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Previewing The Enemy: Penn State vs Minnesota

Penn State meets Minnesota for the first time since 2013, and we’d be lying if we didn’t say the Lions desperately need this victory. The Golden Gophers enter this weekend’s contest 3-0 coming off a relatively easy non-conference schedule. Still, this is a talented team out to prove it can compete for the Big Ten West title this year.

Let’s take a look at the challenge Penn State faces this weekend.

Minnesota Offense

Unfortunately for Penn State’s injury-plagued defense, this Golden Gophers team likes to run the ball early and often. The Gophers thrive on the ground led by Rodney Smith, who has 304 yards and five touchdowns on the ground. Expect to see the Gophers turn to him early just as Michigan did in exposing Penn State’s most glaring offensive weakness. Not to be discounted is the rushing ability of veteran quarterback Mitch Leidner, who has three scores of his own on the ground.

Through the air, Leidner averages nearly 200 per contest with 599 and four touchdowns. He’s reasonably efficient, completing 64 percent of his throws. The onus is on Penn State’s young front seven to put pressure on the Gophers’ gunslinger and prevent him from doing what Michigan quarterback Wilton Speight was able to do during his rather surgical exposing of Penn State’s second level.

Former standout tight end Maxx Williams is in the NFL, which is a relief for a Penn State team that’s struggled to cover tight ends in recent weeks. The Gophers’ most reliable receiving threat is a threat to score anytime the ball is in his hands. Drew Wolitarsky, who possesses a Jordy Nelson-esque 6-foot-3, 223 pound frame, and leads Minnesota with 17 catches for 252 yards and two scores. The next closest receiver has eight catches, with another totaling only 84 yards. Whoever matches up against him — the 6-foot-1 Christian Campbell gets my vote — has a stiff challenge ahead of them. This game should be interesting, but there’s no denying it’s a must-win for Penn State as Big Ten conference play continues.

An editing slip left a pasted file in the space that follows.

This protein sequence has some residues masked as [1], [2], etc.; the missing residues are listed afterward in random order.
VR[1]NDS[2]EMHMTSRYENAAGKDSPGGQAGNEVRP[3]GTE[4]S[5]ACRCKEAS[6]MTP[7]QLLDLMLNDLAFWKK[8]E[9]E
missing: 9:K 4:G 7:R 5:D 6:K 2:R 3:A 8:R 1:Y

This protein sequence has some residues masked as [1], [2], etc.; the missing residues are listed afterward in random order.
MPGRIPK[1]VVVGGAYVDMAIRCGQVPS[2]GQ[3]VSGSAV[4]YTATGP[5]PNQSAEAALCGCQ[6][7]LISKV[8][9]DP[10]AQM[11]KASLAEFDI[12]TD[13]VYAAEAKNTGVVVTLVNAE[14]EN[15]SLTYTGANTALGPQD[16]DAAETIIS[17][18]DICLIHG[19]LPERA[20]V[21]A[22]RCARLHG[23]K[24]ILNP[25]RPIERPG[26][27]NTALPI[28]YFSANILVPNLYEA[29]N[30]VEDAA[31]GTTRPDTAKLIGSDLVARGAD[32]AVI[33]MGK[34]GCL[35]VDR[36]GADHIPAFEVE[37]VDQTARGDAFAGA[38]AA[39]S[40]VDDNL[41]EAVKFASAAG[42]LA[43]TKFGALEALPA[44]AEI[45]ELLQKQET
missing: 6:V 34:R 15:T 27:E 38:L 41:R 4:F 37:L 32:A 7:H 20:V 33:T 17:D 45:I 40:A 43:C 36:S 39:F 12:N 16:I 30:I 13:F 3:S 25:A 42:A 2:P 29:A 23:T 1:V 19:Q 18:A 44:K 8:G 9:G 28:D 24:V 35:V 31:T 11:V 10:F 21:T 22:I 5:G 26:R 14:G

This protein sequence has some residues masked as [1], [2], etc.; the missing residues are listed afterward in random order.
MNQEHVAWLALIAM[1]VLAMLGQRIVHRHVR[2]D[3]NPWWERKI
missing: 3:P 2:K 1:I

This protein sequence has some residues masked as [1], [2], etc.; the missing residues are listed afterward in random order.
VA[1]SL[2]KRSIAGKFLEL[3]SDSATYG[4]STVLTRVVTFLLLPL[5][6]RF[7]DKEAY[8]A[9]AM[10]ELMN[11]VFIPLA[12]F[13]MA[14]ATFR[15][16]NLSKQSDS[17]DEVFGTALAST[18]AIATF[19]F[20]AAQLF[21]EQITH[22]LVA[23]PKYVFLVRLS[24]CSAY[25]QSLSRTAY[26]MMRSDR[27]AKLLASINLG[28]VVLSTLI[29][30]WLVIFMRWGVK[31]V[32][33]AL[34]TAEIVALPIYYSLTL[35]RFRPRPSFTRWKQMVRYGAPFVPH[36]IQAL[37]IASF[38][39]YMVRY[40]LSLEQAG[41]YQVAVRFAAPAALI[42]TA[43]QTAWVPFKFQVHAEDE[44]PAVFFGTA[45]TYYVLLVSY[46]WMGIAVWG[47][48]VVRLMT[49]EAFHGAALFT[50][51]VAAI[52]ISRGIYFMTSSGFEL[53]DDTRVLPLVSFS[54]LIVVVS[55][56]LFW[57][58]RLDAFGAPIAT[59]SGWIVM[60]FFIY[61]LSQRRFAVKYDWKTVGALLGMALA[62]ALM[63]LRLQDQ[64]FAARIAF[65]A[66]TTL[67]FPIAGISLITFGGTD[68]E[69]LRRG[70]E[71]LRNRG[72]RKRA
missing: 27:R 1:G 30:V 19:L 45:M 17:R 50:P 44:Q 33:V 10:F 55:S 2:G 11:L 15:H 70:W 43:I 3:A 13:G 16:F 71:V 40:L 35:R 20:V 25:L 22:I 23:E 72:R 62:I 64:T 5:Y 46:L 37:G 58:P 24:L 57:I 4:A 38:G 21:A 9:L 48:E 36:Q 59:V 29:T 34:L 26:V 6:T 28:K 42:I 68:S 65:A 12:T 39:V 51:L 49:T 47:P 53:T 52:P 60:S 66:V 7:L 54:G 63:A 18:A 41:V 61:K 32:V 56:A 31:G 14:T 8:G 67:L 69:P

Minnesota Defense

Defensive coordinator Jay Sawvel returns two of his top four leading tacklers from last season in linebackers Cody Poock and Jack Lynn, but similar to Penn State’s situation, the Golden Gophers are missing a handful of big contributors due to injury. Freshman defensive end Tai’yon Devers, who leads Minnesota’s defense with three sacks and three forced fumbles through three games, will not suit up Saturday. Linebackers Carter Coughlin and Nick Rallis, as well as defensive backs Coney Durr, Alex Starks, and Ace Rogers are not listed on the depth chart this week, either, after going down with injuries of their own.

However, Minnesota’s starting front seven is still going to be a handful for the Nittany Lion offensive line, as linebacker Jonathan Celestin is the smallest of a massive group at 6-foot-1, 220 pounds. Defensive end Gaelin Elmore, who checks in at 6-foot-6, 275 pounds, should give Penn State’s offensive tackles (Brendan Mahon and Andrew Nelson) fits with his pass rushing of the edge. Senior corner Jalen Myrick finished second among the Golden Gophers with three interceptions last fall and is a threat in both aspects of the return game.

The youngest starter for the Golden Gopher defense lines up opposite Myrick, as true sophomore corner Antonio Shenault is part of a veteran-led group that will try to slow down Penn State’s top receivers just like Michigan did last week. Graduate senior safety Damarius Travis hauled in Minnesota’s only pick and is second on the defense with 16 total tackles, behind only Lynn, who’s racked up 22 thus far.

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